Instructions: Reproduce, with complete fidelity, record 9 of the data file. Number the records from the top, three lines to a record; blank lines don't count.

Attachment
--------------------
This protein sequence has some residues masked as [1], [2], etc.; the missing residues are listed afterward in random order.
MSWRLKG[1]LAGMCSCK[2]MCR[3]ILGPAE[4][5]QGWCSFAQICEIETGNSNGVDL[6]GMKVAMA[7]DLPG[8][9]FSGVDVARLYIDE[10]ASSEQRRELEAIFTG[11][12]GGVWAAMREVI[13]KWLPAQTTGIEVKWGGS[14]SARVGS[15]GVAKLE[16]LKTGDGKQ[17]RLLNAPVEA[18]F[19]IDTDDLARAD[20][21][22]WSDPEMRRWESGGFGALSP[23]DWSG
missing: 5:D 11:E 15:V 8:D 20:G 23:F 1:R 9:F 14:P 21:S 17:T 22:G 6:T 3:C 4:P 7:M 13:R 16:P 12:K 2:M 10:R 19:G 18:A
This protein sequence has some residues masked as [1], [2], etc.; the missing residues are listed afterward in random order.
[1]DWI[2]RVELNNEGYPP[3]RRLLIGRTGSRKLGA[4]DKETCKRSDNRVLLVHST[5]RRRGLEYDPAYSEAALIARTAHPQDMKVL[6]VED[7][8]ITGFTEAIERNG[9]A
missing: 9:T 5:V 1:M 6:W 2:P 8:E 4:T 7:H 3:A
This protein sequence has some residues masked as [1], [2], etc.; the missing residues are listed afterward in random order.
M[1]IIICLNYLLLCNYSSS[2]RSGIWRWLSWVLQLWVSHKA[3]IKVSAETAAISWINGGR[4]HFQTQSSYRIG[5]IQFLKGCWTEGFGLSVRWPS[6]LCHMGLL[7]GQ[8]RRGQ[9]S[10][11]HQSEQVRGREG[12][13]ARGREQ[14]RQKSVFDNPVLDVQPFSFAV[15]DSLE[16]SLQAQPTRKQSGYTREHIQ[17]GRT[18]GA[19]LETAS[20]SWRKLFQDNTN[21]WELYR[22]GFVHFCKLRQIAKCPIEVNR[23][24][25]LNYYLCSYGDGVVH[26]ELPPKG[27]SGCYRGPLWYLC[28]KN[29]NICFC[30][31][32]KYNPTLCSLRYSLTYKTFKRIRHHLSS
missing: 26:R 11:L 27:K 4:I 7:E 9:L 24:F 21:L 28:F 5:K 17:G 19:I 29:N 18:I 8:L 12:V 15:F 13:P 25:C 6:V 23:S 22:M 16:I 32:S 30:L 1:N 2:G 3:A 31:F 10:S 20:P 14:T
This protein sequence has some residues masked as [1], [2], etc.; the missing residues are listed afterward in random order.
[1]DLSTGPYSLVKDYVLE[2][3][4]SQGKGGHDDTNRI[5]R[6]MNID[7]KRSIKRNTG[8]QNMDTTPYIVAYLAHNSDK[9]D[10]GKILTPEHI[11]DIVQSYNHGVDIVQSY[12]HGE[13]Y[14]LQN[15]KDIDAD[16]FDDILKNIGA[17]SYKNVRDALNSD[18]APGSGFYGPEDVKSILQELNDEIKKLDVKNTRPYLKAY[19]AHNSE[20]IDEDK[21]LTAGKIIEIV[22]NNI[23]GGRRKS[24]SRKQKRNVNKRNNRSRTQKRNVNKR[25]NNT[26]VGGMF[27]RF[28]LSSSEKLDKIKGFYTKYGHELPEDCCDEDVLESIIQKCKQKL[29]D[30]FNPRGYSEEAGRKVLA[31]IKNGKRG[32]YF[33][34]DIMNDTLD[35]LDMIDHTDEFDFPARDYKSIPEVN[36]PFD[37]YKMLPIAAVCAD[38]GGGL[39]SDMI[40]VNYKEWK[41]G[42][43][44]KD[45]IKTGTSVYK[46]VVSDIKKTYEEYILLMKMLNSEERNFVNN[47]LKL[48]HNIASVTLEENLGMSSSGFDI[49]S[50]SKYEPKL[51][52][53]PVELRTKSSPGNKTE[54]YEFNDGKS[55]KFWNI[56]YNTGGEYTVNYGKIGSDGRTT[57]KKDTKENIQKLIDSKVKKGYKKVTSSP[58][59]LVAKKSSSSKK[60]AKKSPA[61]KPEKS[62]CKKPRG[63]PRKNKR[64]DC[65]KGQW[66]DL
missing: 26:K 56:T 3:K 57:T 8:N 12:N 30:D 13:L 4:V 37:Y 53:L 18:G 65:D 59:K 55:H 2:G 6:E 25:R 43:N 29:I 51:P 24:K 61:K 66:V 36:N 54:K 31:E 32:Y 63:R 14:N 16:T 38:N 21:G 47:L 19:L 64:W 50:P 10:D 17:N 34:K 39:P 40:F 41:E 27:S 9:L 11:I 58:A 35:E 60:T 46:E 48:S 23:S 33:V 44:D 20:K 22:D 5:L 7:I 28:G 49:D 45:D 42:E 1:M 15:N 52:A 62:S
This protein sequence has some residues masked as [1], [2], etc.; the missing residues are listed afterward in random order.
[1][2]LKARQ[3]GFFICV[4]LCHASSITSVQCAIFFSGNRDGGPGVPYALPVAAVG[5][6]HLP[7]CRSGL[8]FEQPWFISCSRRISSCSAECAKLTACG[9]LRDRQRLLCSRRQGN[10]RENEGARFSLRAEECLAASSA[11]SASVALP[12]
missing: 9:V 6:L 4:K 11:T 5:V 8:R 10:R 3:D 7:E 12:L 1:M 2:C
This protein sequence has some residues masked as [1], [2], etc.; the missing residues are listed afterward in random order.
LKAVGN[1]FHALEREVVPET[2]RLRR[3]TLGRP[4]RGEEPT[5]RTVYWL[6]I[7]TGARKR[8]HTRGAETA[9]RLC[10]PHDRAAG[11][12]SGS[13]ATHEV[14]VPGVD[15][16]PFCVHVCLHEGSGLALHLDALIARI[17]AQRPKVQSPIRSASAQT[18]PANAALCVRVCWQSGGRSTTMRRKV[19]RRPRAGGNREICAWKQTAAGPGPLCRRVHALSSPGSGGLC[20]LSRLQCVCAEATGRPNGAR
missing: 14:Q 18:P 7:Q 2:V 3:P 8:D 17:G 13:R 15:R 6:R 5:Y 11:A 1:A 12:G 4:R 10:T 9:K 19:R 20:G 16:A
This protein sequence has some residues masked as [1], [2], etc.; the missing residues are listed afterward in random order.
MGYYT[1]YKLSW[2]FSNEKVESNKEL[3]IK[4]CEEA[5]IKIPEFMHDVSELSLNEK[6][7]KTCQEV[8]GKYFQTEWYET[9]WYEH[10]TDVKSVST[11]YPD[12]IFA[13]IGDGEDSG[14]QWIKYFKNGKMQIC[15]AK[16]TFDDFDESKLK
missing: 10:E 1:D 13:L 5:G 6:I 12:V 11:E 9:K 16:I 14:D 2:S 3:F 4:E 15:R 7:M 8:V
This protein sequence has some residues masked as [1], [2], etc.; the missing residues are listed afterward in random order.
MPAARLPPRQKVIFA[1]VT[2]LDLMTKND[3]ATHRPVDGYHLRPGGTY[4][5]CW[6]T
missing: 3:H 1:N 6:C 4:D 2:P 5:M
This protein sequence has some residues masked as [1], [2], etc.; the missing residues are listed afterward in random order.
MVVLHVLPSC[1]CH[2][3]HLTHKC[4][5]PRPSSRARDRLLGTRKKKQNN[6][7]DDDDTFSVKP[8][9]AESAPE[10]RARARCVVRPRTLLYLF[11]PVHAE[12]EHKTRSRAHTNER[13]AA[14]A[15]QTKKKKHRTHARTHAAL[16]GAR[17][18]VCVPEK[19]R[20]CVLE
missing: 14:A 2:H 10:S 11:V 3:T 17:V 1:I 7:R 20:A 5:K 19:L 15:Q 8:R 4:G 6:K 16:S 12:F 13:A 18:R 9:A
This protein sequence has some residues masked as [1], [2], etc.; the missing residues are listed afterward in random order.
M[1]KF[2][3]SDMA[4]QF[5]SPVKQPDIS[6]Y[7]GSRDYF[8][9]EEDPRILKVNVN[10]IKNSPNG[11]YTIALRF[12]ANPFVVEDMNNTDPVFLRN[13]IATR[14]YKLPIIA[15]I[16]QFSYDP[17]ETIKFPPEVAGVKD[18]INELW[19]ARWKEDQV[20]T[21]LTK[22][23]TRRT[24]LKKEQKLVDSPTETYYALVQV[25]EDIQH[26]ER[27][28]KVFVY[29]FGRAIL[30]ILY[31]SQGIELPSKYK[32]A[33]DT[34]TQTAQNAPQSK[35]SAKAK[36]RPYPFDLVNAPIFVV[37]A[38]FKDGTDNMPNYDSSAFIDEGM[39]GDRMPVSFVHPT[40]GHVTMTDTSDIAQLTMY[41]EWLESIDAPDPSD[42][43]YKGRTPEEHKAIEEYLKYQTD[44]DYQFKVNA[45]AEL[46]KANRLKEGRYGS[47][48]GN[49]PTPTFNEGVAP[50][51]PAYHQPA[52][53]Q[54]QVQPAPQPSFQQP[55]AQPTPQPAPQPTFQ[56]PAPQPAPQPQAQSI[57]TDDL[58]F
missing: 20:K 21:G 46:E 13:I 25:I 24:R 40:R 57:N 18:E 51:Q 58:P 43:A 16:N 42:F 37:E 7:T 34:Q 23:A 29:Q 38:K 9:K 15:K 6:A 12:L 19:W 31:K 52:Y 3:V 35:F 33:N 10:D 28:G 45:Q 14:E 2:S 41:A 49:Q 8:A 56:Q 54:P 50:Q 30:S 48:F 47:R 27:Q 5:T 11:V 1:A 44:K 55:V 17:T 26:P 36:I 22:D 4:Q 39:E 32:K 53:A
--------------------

This protein sequence has some residues masked as [1], [2], etc.; the missing residues are listed afterward in random order.
MVVLHVLPSC[1]CH[2][3]HLTHKC[4][5]PRPSSRARDRLLGTRKKKQNN[6][7]DDDDTFSVKP[8][9]AESAPE[10]RARARCVVRPRTLLYLF[11]PVHAE[12]EHKTRSRAHTNER[13]AA[14]A[15]QTKKKKHRTHARTHAAL[16]GAR[17][18]VCVPEK[19]R[20]CVLE
missing: 14:A 2:H 10:S 11:V 3:T 17:V 1:I 7:R 20:A 5:K 19:L 15:Q 8:R 4:G 6:K 16:S 12:F 13:A 18:R 9:A